Friday, January 13, 2012

Book-to-Movie: Lost in Translation, or Perfected By It?

I'm very excited for the movie version of The Hunger Games by Suzanne Collins, which comes out in theaters on March 23.


I absolutely loved the books in that series, and can't wait to see what they do to bring it to life. The intensity willl be amazing, I think, and Jennifer Lawrence seems like she might actually play a good Katniss.

I know some of my friends will have concerns about staying true to the book and the possibility of the movie totally ruining the book in their eyes. I have some similar concerns; would you expect less of someone who has a t-shirt like this?


I don't really believe a bad movie can ruin a good book for me, though. The two are very separate medias, one relying imagination, the other asking merely for eyesight and hearing. And even if the movie isn't exactly the same as the book, it can still be a wonderful movie.

The prime example of this right now is Harry Potter. I've enjoyed pretty much all of the movies, thought not necessarily on first viewing. I detested Harry Potter and the Order of the Phoenix on first viewing, because I thought the movie had turned his inner struggle against Voldemort's evil into mere teen angst.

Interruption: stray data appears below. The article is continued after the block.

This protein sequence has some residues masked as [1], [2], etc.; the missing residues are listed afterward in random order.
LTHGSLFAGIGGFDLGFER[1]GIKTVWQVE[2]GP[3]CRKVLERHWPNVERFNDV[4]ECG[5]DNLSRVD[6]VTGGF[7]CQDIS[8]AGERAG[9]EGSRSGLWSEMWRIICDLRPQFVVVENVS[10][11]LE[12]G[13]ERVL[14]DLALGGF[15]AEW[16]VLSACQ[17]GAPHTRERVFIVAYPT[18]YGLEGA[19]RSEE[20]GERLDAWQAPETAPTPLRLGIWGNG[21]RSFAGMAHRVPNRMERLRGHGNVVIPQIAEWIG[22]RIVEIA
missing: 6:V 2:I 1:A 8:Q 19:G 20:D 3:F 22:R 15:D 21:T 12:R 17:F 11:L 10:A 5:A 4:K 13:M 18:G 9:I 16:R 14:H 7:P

That didn't mean the rest of it wasn't enjoyable, despite that oversight (especially Umbridge being chased by a fiery dragon). On subsequent viewings, it seems they did subtly emphasize it more as an inner struggle, which (to be fair) is a difficult thing to portray on screen.

On the other hand, there's the post-battle scene of Harry Potter and the Deathly Hallows Part II, which is completely different from the book's ending: rather than keeping the elder wand, Harry breaks it and throws it over a cliff. At first, this kind of upset me. Why change something as important as the ending of the series - and so radically - when it didn't need changing? Those are the deviations in book-to-movie translation that bother me the most.

Yet thinking on it later, I almost - almost - believe the movie version is more true to Harry's character. What reason would he have to keep the deathly hallows? Why should he want to keep all that power - the elder wand, the cloak, the philosopher's stone? It's not like him. Snapping the wand in half and throwing it away might be a more accurate rendition. (It's also more dramatic for the movie-going audience, which doesn't hurt.)

But regardless, the book is still the book. It was the perfect way to end the series (if you ignore the epilogue). The movie, too, ended the series in excellent fashion. That's part of why I'm not worried about the translation of The Hunger Games from book to movie. If the actors suck, if they change too many scenes, if the special effects fail, then there goes the movie. But the books are still delightful. And who knows? Any changes they make to the movie might improve it.

I still want them to do it by the book, though.

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